I mentioned at the outset that this law seems to be based on the Canadian criminal code. There are issues with the Canadian criminal code that have been raised in the British Colombia courts to do with the vagueness of the definition, which seems to be used here in a very similar way to the Canadian statute. It seems the committee should await the determination of those proceedings to see if these laws would withstand judicial scrutiny here in Ireland. One of the main issues in this regard is vagueness. The concerns of the Canadian courts arising out of very similar provisions were that organised crime is defined so broadly that people on the periphery of a group might unknowingly be committing a crime. Again, this is a fundamental change in our law. It may be suggested that some people might be wilfully blind to the fact that they are committing an offence. There may well be objective grounds where the Garda and the prosecuting authorities can prove an offence, but the danger with the type of loose drafting in this section is that people will be brought into the net at the periphery of groups who ought not to be. That is a very serious danger.

The presentation is fine but, because of the tightness of our schedule this afternoon, it is now eating into the time for questions.

Mr. Power

I will be brief. Our main concerns in regard to organised crime are that the new offences are very vague and potentially breach constitutional standards. The courts have already struck down vague laws that enact vague offences as a breach of the due process rights in the Constitution.

The final area I wish to address is the issue of anti-social behaviour orders. There appears to be a serious departure from the heads of the Bill in the most recent draft version because head 29(a) defined certain behaviour as harassment or significant or persistent alarm, distress, fear or intimidation. The final version refers to significant or persistent impairment of people's use or enjoyment of their property. However, head 29(a) also referred to people's lives. There appears to be a move away from this, although I am not sure what the nature of the final amendments will be. I draw the committee's attention to the apparent reversal of that position in the amendments we have seen, which is a serious development.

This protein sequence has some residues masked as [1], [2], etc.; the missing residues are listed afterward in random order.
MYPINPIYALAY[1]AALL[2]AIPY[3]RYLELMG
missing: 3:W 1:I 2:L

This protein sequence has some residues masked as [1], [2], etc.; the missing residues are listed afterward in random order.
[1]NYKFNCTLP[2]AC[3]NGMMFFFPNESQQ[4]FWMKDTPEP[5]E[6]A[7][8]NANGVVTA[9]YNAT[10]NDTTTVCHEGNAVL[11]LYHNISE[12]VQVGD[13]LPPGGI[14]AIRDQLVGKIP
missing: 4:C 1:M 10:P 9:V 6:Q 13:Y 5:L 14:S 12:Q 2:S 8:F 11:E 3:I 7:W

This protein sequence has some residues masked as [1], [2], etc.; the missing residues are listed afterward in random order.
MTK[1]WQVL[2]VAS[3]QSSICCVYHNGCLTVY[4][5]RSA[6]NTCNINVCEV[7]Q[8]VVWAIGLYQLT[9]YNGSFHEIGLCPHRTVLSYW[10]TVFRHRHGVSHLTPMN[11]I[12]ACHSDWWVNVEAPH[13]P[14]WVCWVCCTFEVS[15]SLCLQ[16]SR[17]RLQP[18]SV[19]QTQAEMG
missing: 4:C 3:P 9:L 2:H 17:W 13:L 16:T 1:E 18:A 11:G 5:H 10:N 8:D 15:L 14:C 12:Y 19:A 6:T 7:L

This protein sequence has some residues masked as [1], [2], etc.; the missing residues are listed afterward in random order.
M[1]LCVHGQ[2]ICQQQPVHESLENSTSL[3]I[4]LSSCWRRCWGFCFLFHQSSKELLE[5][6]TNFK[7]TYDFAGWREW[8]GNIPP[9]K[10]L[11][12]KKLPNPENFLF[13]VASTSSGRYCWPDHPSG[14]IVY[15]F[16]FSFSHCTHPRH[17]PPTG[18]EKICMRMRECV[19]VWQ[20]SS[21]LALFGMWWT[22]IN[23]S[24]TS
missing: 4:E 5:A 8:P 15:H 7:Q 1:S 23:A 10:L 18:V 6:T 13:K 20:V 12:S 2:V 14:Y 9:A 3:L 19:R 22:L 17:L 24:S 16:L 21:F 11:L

Our main concern regarding anti-social behaviour orders is their vagueness. There is effectively a vague and generalised definition of anti-social behaviour when it should be particularised. In contrast, in the area of family law, barring and safety orders are very specific in their outcome. The difficulty with anti-social behaviour orders, or civil orders, as they are called, is that they are based on the views of gardaí, albeit senior officers. However, they are still based on individual views. It appears that the order a court could impose could be vague. This is dangerous because it is a blurring of the distinction between civil and criminal law.

These are effectively civil matters and if a civil order is made, a person becomes liable to a criminal offence if he or she breaches that order. It is, therefore, incumbent on any law that introduces such a regime to ensure that a court order which imposes a civil regime is clearly and precisely defined; otherwise the subject of that order could be committing a crime when it was not envisaged by the court that he or she would do so. The person is entitled to know, with a large degree of specificity, what he or she can or cannot do under a regime that blurs the distinction between civil and criminal law.